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Highlights

The Secretary of the Treasury, in coordination with the Director of the Office of Management and Budget (OMB), is required to annually prepare and submit audited financial statements of the U.S. government to the President and the Congress. We are required to audit these consolidated financial statements (CFS) and report on the results of our work. In connection with fulfilling our requirement to audit the fiscal year 2004 CFS, we evaluated the Department of the Treasury's (Treasury) financial reporting procedures and related internal control over the process for compiling the CFS, including the management representation letter provided us by Treasury and OMB. Written representation letters from management, required by U.S. generally accepted government auditing standards, ordinarily confirm oral representations given to the auditor, indicate and document the continuing appropriateness of those representations, and reduce the possibility of a misunderstanding between management and the auditor. The purpose of this report is to communicate our observations on the General Services Administration's (GSA) fiscal year 2004 management representation letter. Our objective is to help ensure that future management representation letters submitted by GSA are sufficient to help support Treasury and OMB's preparation of the CFS management representation letter and our ability to rely on the representations in that letter in combination with individual federal agency representation letters. We reviewed five key areas in each management representation letter: (1) signatures, (2) materiality thresholds, (3) representations, (4) summary of unadjusted misstatements, and (5) reliability of representations. In reviewing the management representation letters, we applied the American Institute of Certified Public Accountants' (AICPA) Codification of Auditing Standards, AU Section 333, Management Representations; OMB Bulletin 01-02, Audit Requirements for Federal Financial Statements; and the GAO/President's Council on Integrity and Efficiency (PCIE) Financial Audit Manual (FAM) section 1001, entitled "Management Representations."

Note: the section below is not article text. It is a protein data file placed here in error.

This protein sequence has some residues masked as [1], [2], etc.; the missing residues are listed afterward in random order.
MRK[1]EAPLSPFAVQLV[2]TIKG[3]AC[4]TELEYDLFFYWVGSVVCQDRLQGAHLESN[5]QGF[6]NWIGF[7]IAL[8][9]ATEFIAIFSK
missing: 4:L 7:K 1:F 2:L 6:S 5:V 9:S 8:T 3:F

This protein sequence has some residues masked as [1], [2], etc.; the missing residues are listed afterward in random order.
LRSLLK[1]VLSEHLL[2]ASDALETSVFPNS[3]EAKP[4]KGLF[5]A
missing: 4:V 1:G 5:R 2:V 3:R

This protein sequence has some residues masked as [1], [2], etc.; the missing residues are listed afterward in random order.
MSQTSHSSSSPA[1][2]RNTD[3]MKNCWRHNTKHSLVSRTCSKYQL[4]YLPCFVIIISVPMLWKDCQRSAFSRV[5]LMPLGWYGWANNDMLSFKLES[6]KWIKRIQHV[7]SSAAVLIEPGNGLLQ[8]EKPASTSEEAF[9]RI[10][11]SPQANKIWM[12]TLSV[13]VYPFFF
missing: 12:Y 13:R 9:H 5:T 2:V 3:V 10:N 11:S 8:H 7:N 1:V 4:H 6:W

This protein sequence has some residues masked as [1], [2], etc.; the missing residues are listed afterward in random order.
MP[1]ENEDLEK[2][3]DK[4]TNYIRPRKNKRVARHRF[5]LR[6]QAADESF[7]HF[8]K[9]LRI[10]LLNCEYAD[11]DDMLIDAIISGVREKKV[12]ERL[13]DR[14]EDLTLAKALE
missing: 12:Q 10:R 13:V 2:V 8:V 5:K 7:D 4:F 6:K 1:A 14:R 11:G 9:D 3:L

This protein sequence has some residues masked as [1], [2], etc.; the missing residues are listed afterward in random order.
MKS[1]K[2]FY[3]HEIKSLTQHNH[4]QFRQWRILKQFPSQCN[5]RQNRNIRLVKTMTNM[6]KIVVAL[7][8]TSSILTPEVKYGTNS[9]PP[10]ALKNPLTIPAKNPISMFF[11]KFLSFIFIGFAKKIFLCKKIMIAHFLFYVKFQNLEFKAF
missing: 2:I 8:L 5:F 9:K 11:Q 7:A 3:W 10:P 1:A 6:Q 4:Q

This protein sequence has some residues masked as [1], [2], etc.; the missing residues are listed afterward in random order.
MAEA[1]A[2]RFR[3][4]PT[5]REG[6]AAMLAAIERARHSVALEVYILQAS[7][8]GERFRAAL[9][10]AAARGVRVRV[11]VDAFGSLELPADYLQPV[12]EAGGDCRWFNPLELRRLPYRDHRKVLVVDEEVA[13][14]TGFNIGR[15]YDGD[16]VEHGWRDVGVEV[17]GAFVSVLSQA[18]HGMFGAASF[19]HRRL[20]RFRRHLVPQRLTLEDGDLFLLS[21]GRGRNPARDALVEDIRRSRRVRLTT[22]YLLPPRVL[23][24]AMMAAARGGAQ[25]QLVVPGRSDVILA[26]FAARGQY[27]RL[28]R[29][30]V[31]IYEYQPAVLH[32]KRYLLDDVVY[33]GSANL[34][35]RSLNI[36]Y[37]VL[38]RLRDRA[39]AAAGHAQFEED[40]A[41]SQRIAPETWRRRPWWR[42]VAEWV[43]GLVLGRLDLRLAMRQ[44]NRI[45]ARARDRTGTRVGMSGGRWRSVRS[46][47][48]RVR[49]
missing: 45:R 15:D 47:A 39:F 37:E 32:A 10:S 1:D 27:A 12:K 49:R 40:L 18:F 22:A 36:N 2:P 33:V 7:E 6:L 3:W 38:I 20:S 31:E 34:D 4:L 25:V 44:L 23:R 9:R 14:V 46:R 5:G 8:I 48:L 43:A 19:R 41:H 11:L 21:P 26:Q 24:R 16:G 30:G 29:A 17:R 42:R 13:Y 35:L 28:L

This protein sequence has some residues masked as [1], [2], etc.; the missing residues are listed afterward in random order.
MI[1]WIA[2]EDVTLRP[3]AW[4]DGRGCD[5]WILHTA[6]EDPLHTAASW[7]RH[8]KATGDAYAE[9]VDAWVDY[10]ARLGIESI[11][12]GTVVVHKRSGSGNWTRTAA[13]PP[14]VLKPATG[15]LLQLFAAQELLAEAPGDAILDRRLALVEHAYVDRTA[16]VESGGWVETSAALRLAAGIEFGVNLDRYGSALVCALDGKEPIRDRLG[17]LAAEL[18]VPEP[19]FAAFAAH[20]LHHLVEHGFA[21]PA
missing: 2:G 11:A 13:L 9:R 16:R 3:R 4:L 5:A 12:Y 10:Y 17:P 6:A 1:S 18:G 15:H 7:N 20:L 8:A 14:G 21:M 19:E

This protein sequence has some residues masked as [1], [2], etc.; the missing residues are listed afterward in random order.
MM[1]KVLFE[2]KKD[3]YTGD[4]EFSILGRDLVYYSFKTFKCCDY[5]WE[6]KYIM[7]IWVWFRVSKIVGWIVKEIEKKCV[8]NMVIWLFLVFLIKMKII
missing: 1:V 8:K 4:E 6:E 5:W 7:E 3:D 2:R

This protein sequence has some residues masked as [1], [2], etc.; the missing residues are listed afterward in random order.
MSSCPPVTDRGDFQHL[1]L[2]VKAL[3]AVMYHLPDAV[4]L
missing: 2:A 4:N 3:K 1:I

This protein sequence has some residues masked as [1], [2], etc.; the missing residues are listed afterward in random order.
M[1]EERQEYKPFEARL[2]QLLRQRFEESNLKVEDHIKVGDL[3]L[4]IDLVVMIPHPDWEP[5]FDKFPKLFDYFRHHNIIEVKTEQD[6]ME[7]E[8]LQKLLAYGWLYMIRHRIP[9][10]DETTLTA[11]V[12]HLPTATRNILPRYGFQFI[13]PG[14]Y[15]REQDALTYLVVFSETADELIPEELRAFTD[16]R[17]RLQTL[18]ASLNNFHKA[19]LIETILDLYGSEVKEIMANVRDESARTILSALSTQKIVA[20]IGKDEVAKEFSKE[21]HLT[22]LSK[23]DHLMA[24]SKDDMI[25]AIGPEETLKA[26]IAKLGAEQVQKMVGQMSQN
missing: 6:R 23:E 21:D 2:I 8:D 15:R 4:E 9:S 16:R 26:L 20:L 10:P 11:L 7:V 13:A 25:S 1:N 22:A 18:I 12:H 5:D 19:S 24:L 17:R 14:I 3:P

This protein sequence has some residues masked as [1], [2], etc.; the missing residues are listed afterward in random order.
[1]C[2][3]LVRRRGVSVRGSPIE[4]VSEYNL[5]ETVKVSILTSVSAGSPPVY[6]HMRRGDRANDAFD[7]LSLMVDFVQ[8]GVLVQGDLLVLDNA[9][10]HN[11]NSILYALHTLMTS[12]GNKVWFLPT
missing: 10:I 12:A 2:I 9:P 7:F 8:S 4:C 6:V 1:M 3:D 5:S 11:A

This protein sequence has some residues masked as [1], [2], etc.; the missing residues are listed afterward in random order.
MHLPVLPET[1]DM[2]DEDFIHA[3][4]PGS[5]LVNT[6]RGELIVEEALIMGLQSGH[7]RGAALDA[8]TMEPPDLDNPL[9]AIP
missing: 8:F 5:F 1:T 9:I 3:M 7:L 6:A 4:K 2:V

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Recommendations

Recommendations for Executive Action

Agency Affected Recommendation Status
General Services Administration GSA's Chief Financial Officer should ensure that in the future the management representation letter include a complete summary of unadjusted misstatements, if there are any uncorrected misstatements, that also distinguishes between misstatements affecting intragovernmental accounts and misstatements affecting accounts with the public.
Closed - Implemented
As part of our annual audit of the Consolidated Financial Statements of the U.S. Government (CFS), we reviewed the General Services Administration's (GSA) Summary of Unadjusted Misstatements (SUM). We determined that GSA's fiscal years (FY) 2005, 2006, 2007, and 2008 SUMs did not provide the necessary information for us to prepare the governmentwide SUMs. As part of our FY 2009 audit, we found that GSA's independent public accountant confirmed the use of the template contained in the Financial Audit Manual (FAM) for the FY 2009 SUM. The FAM template is designed to record all necessary information for us to prepare the governmentwide SUM. As a result, GSA has ensured that future management representation letters will include a complete SUM.
General Services Administration The GSA Inspector General, with the contracted independent public accountant, should work with the agency to help ensure that future management representation letters meet the key condition noted as needing improvements in this report.
Closed - Implemented
As part of our audits of the CFS, we evaluated significant federal agencies' management representation letters to determine whether they were sufficient to help support Treasury and OMB's preparation of the CFS management representation letter. GSA's Office of Inspector General has worked with the agency to help ensure that GSA's management representation letter, including the summary of unadjusted misstatements, was sufficient.

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